Mods! They’re a big part of what makes PC gaming so great. They’re an even bigger part of the Grand Theft Auto franchise’s success on PCs. But malicious no-goodniks out there have seized advantage of the current spotlight on GTA V to slip nasty keylogger malware into some of the mods available for the game—including the otherwise awesome-looking “Angry Planes” mod that made the rounds on the big gaming sites this week.
GTA Forums member aboutseven first noticed Angry Planes misbehaving, Kotaku reports. He became suspicious when he noticed an odd C# compiler program running in his system processes, sending and receiving data across the web. Further digging revealed a Fade.exe executable buried in his PC’s Temporary Files folder, keeping logs of his activity and altering the Windows registry to silently launch at system boot. Gulp.
Aboutseven eradicated Fade.exe from his system, but noticed it sprung back to life whenever he ran GTA V with mods installed. After a bit more trial and error, he pinpointed the Angry Planes mod as the culprit. Another mod dubbed “No Clip” was also found to contain the malware.
Why this matters: Bad guys always find a way to ruin a good thing. But this fiasco drives home an important point: Mods are software designed to run on your system, and you should religiously scan all software you download with anti-virus and anti-malware tools before you run them. Yes, even mods.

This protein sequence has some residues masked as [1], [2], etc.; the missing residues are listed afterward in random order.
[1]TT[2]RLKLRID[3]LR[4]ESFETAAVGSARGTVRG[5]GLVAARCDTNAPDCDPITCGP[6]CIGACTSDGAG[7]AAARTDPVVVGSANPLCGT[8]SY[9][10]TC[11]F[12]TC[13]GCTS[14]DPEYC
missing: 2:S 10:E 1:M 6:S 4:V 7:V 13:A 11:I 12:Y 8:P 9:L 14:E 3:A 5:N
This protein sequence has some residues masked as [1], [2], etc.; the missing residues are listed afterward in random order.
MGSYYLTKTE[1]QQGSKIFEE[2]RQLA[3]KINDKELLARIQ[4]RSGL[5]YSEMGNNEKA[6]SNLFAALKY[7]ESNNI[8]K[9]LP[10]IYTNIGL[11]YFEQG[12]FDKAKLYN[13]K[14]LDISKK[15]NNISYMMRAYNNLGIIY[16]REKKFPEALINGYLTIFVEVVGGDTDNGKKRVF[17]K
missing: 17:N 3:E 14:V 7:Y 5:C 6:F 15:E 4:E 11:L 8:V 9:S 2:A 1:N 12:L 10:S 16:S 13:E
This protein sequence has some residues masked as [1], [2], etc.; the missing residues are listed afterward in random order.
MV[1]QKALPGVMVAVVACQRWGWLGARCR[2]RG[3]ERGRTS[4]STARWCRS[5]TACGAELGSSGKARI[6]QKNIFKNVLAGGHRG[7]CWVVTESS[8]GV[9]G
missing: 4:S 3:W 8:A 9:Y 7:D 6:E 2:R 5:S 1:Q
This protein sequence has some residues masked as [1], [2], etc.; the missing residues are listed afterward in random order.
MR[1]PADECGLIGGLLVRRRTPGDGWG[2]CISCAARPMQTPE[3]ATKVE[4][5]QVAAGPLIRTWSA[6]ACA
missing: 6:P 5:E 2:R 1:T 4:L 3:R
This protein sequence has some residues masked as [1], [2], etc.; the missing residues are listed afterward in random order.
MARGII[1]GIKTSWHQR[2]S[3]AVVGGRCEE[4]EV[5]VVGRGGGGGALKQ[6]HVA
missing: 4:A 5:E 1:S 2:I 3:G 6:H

If you need some AV recommendations and don’t have a dime to spare on premium suites, PCWorld’s guide to building the ultimate free security suite can point you in the right direction.
The dangers of Angry planes
So what, exactly, does Fade.exe do? Fellow GTA Forums member ckck performed an analysis after also being infected by Angry Planes and claims the Trojan malware used his PC to participate in a DDoS attack against a Twitch game streamer. He also says he found the following modules active inside the malware:
- “Facebook spam/credential stealing module
- Twitch spam/credential stealing module
- Messenger.com spam/credential stealing module
- A Steam spamming module
- A Steam module that evaluates the items in your inventory and their value based on current market value
- A Keylogger module that logs individual button presses in an XML like format, it also includes information about context switches (switching from one app/window to another)
- A UDP flooding module
- There were others I hadn’t deciphered and didn’t see in action.”
Fortunately, GTA5-mods.com—one of the sites that hosted the malware-ridden mods as well as many, many more legit GTA V mods—promptly removed the offenders, issuing a public apology and explanation. If you’ve used Angry Planes or No Clip with GTA V, perform an anti-malware scan with one of the AV programs that detects the malicious file. Since the keylogger malware monitors Steam, Facebook, and Twitch, you’ll want to change your passwords for those services, as well. Heck, changing all your passwords would be the smartest idea.
This story, "Malicious keylogger malware found lurking in highly publicized GTA V mod" was originally published by PCWorld.